But "the proposals are significant step backwards for the energy transition and a bitter disappointment for all those demonstrating for months for more climate protection," said Simone Peter, president of the federal renewables federation BEE.
"Germany's 2030 climate targets will not be reached with the proposed measures; wind energy expansion is hindered even more, rather than facilitated.
"The climate cabinet has presented a disastrous programme, the federal government must pull the emergency brake and reject the package," commented Deutsche Umwelthilfe, an environment NGO.
"Onshore wind expansion is impeded by new distance to housing rules. This is dramatic because even repowering at existing locations faces new obstacles," it said.
The 65% target for renewables in Germany‘s electricity mix by 2030 along with the necessary framework conditions are to be written into a climate protection law, and the obstacles to expansion of renewable energies are to be removed, including the 52GW cap on supported photovoltaic capacity, said the environment ministry.
But the list of measures seems unconvincing.
"The renewable energy decisions are not sufficient to reach the 2030 targets. The government coalition parties have absolutely failed in a breakthrough," said Marie-Luise Wolff, president of BDEW, the German energy and water federation.
The offshore wind cap is to be raised from 15GW to 20GW by 2030.
Onshore wind continues to be held back by the insistence of chancellor Angela Merkel's CDU party on fixing the minimum distance between wind turbines and residential housing at 1,000 metres.
This move will "massively cut back the area available for wind energy", said the BEE.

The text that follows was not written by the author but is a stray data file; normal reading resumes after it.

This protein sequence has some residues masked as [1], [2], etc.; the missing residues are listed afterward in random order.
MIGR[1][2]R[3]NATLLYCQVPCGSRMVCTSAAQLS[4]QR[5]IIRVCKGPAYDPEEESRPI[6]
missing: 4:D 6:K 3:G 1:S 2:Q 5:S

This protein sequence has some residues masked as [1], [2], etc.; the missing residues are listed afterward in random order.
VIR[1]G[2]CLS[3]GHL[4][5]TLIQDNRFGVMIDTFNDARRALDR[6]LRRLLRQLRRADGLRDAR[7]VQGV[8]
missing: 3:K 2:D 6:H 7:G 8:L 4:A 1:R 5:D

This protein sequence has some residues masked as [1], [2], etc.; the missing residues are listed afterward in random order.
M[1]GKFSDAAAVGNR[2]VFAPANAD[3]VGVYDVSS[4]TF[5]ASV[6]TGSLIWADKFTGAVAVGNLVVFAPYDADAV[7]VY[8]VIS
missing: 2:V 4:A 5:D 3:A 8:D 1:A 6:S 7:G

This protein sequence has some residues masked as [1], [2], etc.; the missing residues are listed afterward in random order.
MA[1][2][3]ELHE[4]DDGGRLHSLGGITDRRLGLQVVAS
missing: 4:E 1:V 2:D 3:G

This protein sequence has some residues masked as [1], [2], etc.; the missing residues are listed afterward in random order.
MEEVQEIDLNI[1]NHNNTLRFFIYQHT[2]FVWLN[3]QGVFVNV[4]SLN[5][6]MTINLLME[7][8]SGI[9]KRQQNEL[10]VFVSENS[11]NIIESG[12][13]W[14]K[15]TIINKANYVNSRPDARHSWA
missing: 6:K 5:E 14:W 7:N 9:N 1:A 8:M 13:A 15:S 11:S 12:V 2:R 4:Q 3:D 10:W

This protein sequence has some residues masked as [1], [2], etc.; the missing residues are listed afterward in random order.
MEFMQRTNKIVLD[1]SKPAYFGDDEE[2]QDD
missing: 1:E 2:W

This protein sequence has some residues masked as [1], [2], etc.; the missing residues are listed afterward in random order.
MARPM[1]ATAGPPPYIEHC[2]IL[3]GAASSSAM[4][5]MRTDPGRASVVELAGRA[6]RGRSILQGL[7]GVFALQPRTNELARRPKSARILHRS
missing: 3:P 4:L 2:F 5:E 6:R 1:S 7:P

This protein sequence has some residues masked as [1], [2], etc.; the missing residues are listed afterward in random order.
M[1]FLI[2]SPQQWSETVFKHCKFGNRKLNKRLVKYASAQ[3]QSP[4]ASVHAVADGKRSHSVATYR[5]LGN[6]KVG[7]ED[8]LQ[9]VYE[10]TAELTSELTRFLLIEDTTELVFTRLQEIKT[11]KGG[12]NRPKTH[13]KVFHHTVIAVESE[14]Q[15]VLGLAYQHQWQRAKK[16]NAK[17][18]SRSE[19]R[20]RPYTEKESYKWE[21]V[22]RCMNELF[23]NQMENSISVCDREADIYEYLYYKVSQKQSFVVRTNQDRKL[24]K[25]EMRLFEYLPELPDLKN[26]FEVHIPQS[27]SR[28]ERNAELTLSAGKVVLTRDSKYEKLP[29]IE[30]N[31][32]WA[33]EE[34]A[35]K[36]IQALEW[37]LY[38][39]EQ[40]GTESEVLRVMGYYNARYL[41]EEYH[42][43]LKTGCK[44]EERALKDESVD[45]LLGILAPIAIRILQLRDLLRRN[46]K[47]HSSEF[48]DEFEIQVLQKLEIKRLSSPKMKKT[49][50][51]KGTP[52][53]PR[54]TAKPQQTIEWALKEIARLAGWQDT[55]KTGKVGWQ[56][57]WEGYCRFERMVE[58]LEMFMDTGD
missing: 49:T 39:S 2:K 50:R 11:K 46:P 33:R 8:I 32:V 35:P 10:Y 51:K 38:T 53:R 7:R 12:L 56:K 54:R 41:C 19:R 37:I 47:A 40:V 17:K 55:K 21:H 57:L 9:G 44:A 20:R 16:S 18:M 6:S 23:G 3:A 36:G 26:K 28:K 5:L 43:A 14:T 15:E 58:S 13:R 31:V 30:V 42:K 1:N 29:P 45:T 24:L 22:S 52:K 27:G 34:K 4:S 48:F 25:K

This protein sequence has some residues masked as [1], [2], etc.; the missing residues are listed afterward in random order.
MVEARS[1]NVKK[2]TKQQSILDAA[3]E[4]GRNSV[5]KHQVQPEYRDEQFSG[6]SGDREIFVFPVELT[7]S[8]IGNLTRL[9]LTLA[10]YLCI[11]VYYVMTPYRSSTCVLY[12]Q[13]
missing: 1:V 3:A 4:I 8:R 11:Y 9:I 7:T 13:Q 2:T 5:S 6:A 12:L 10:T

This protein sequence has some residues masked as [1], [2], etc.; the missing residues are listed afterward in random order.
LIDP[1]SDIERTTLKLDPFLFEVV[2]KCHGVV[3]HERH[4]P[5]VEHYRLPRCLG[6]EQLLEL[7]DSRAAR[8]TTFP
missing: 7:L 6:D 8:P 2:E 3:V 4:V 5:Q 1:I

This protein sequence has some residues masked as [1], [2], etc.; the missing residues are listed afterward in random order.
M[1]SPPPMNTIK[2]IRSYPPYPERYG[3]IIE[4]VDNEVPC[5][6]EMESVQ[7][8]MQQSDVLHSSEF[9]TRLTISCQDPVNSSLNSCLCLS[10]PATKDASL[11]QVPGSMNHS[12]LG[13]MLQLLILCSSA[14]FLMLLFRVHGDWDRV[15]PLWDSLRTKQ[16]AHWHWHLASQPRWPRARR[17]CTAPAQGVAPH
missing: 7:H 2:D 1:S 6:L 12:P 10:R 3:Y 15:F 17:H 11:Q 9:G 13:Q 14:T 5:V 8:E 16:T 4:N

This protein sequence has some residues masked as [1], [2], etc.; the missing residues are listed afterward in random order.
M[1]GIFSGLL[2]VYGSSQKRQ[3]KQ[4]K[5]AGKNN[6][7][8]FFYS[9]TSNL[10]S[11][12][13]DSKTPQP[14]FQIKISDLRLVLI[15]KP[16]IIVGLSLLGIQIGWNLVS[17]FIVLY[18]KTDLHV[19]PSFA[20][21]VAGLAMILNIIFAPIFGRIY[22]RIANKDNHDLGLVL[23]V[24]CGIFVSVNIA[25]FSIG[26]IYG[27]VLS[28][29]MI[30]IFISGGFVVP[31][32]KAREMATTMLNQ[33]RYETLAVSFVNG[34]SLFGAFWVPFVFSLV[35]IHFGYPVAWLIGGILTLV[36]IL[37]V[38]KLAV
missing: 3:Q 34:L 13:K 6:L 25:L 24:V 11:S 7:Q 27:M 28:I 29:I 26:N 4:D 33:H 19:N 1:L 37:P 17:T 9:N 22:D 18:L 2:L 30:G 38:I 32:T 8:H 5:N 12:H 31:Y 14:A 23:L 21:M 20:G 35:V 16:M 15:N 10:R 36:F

"It will throw regional and federal state planning [for wind energy] into chaos and endanger the whole wind sector," said Hermann Albers, president of BWE, the federal wind energy association.
On implementation of the 1,000 metre rule, the regional plans setting priority regions for wind farms — based in most federal states on federal emissions protection legislation to protect citizens from noise and other problems — will have to be reviewed.
Already taking several years of preparation, the retake on the regional plans will cause more delay, and continue to hold down the already dramatically slow permitting rate for new wind farms for years into the future.
"At the wind summit with federal economy minister Peter Altmaier, an agreement was reached on speeding up wind farm permitting procedures," said Albers. "The blanket rule on distance to dwellings will have exactly the opposite effect."
Federal states and municipalities have an "opt-out" option to fix a shorter minimum distance, but this will be difficult to press for in view of the 1,000 metres written into the law, they say.
Bavaria's government has secured a continuation of its "10H" rule, setting the distance between turbines and housing at ten times the height of a turbine, which has already decimated onshore wind installations in the state.
In view of the additional planning difficulties, it seems unlikely the pledged new "regionalisation bonus" for improved regional distribution of wind energy expansion will be widely taken up.
As a small gleam of light, where planning does result in new wind farms, municipalities are promised a financial participation in their operation, which can be increased if they use the "opt-out" rule.
The conservative CDU and CSU parties are jeopardising the future of the wind sector, restricting a source of income for rural areas, and are provoking a dearth in green electricity that will bring security of supply problems for German industry, said the BWE.
"We are now looking to the knowledge and competence of the state administrations and their powers for change in the second parliamentary chamber.
"They know the local challenges, the demand for carbon-free energy, and are aware of the value chain effects. Without wind power, the energy transition will fail," said Albers.
"The climate package is frighteningly lacking in courage and power... the proposed CO2 pricing is a bad joke," said Patrick Graichen, director of thinktank Agora Energiewende.
The proposed reduction in the renewable energy levy for consumers, to bring down Germany's high electricity prices, "looks like a typing error", said the VKU, the association of communal utilities.
The planned reduction, supposed to especially help families and small businesses, amounts to around €20 per year, it noted.